Lawyers fight it out as Royal Family call for criminal charges against photographer

 

A French court was asked last night to impose punitive fines running to hundreds of thousands of Euros on the French edition of Closer magazine if it republishes or distributes electronically the topless photographs of the Duchess of Cambridge.

In a bad-tempered hearing in Nanterre, west of Paris, a French lawyer representing the royal couple – officially known to the court as Monsieur William Arthur Mountbatten Windsor and his wife Katherine – accused the magazine of "violating the bodily intimacy" of the Duchess.

The lawyer, Aurélien Hamelle, demanded a series of injunctions under French privacy law to prevent Closer from republishing last week's edition and to bar electronic distribution of the images in any form. He also called for the magazine to be banned from syndicating the images and to be forced to hand over the electronic originals.

Last night the editor of the Irish Daily Star, Michael O'Kane, who took the decision to reprint the images from Closer, was suspended by the newspaper's publishers, Independent Star, which also said it would launch an investigation.

In Nanterre, Mr Hamelle said that he was not asking for Closer to be withdrawn from the shops or pulped because the edition containing photos of the near-naked duchess had "manifestly sold out". The royal lawyer dismissed as "lacking in morality" and "unworthy" the magazine's arguments that the topless photos of the Duchess published last Friday were "normal" images of a "young couple on holiday". The tribunal de grande instance postponed its ruling until midday today.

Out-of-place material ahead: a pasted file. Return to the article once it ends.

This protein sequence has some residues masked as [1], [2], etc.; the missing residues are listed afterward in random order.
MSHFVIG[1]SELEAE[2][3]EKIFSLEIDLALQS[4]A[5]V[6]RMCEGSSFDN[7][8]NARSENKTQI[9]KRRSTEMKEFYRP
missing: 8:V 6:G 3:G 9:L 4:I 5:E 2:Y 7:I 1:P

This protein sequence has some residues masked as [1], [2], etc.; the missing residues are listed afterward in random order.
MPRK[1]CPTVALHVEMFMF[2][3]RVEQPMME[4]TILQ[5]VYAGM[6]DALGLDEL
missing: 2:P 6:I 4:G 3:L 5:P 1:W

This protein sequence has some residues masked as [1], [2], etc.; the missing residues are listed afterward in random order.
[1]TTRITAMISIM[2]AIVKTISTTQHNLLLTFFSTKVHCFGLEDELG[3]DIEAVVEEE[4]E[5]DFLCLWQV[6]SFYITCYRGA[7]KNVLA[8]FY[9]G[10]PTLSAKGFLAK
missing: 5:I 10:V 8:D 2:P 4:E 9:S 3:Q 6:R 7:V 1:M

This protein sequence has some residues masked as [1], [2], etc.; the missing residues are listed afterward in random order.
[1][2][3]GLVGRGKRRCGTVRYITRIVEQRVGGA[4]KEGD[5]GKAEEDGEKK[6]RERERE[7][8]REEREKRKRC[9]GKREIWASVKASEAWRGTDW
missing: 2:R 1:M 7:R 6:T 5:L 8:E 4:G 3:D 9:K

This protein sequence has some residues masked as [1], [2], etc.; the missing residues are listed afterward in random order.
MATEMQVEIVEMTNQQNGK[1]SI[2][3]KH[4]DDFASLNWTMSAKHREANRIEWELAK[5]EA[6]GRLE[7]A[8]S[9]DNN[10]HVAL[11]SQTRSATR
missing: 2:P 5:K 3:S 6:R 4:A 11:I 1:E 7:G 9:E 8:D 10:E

Defending the magazine, Delphine Pando said the photographs had been taken from a "public place" – a road 700m from a chateau in Provence belonging to Viscount Linley. They showed a young woman with bare breasts which was now regarded by French legal jurisprudence on the right to privacy as "banal" and "not at all shocking". There could not, she said, be one law for ordinary people and another for royalty.

Mr Hamelle dismissed her argument as "outrageous" and "lacking morality". Young women had won the right to show off their bodies if they wished to do so, he said. But Closer magazine was turning that "freedom" into a "diktat" and insisting that it had the right to show the Duchess partly clothed against her will.

The Duke and Duchess's lawyers earlier asked French authorities to bring criminal proceedings against "x", or persons unknown, for breach of privacy and trespass. This separate complaint under criminal law – a procedure seldom used by aggrieved French celebrities – appears to be intended to flush out the identity of the photographer.

If the French prosecution service obtains a conviction in this other case, both the editor of Closer and the as-yet-unnamed paparazzo could face a fine or, much less likely, a short jail sentence.

Royal lawyers may have hoped that the parallel civil and criminal complaints could prevent the images from embarking on a world tour of gossip magazines. If so, they were instantly disappointed.

Chi, the Italian sister magazine of the French Closer, published 64 images of the sunbathing Duchess yesterday, including some even more revealing than those which appeared last Friday.

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